Scientists discover key to youth

15:00 AEST Fri May 3 2013
Kimberly Gillan
Getty Images

US scientists believe they may have found the brain region that controls ageing.

Researchers from the Albert Einstein College in New York studying mice said the almond-sized hypothalamus section of the brain, which controls growth and metabolism, could play a big role in ageing by regulating the secretion of hormones.

They used a drug to block a chemical messenger in the hypothalamus called NF-kB, which extended the mice's lives by 20 percent, and reduced their rate of cognitive decline by 50 percent.

The hypothalamus in mice brains is very similar to humans and we share 99 percent of the same genes.

The scientists said blocking that chemical helped reduce inflammation —something that is linked with heart disease, neurological disorders and various types of cancer.

"It's clear from our study that many aspects of ageing are controlled by the hypothalamus," said study author Dr Dongsheng Cai.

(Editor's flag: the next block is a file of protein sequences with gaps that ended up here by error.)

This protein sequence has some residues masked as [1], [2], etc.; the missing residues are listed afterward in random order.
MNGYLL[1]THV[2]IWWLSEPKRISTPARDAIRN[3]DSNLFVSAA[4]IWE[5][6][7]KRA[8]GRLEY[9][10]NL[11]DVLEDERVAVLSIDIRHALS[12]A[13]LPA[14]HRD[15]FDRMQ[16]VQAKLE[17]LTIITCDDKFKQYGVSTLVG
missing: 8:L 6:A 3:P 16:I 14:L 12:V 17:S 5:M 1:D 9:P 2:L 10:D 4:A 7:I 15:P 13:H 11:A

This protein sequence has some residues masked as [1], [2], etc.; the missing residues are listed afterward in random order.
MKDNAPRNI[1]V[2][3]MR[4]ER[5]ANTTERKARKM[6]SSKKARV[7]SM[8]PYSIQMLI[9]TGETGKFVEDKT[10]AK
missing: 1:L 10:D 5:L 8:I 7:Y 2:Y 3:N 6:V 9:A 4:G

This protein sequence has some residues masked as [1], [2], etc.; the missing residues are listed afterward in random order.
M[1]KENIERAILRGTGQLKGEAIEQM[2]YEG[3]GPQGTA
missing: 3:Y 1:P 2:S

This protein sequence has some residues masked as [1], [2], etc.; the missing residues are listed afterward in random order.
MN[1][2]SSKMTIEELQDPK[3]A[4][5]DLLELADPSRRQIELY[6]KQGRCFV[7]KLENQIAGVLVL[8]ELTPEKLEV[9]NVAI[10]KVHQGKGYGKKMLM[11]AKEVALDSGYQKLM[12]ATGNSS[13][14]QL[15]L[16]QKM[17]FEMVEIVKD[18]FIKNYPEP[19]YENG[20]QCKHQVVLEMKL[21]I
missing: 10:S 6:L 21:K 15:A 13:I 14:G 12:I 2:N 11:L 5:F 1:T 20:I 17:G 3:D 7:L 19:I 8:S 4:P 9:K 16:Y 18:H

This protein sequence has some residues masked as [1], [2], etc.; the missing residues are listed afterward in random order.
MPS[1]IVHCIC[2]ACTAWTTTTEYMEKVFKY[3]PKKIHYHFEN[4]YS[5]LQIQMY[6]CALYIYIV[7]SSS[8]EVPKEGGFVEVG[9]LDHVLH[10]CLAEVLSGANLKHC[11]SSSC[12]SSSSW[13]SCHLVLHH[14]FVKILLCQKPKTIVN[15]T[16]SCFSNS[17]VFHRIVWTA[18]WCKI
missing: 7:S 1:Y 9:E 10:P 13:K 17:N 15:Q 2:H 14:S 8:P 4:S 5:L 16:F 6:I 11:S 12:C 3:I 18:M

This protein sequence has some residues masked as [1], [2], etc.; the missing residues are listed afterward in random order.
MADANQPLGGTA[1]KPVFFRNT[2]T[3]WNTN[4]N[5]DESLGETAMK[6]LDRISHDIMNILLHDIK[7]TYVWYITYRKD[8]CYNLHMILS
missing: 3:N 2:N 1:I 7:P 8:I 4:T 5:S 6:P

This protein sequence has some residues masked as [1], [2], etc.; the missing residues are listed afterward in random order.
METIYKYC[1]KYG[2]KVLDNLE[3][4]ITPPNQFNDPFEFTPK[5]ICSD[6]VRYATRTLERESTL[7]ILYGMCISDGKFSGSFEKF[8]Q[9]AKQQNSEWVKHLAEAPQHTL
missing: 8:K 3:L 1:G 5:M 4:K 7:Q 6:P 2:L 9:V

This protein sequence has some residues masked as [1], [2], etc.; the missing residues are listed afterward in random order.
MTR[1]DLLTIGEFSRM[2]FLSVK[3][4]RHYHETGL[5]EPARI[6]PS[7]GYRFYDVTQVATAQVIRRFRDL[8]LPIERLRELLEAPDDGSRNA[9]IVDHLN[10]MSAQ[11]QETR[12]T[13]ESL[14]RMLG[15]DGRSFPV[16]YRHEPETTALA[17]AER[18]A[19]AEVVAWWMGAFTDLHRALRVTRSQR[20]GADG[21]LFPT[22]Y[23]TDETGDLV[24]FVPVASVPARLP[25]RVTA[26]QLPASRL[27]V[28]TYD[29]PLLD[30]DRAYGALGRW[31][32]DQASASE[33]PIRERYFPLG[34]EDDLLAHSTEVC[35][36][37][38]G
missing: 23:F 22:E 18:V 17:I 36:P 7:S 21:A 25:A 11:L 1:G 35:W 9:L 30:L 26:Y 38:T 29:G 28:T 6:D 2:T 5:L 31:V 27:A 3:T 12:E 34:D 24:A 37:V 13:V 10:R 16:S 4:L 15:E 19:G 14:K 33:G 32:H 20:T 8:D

"What's exciting is that it's possible, at least in mice, to alter signalling within the hypothalamus to slow down the ageing process and increase longevity."

They were also able to bolster NF-kB to speed up ageing.

"The mice showed a decrease in muscle strength and size, in skin thickness, and in their ability to learn — all indicators of ageing. Activating this pathway promoted systemic ageing that shortened their lifespan," Dr Cai said.

"The hypothalamus seems to have a fundamental role in the ageing of the whole body because it is so critical to the regulation of the endocrine hormones."

Dr Matt Mundy, a psychology lecturer told MSN NZ the study is exciting but it will be a long time before it can be tested in humans.

"We have to moderate that excitement because hormones can have multiple effects on the brain and the body as well so we would have to look very carefully at side effects," he said.

"It's clearly not the end of the story –– there is going to be an awful lot of work before it is translated into anything on a human level."

The study was published in the journal Nature.

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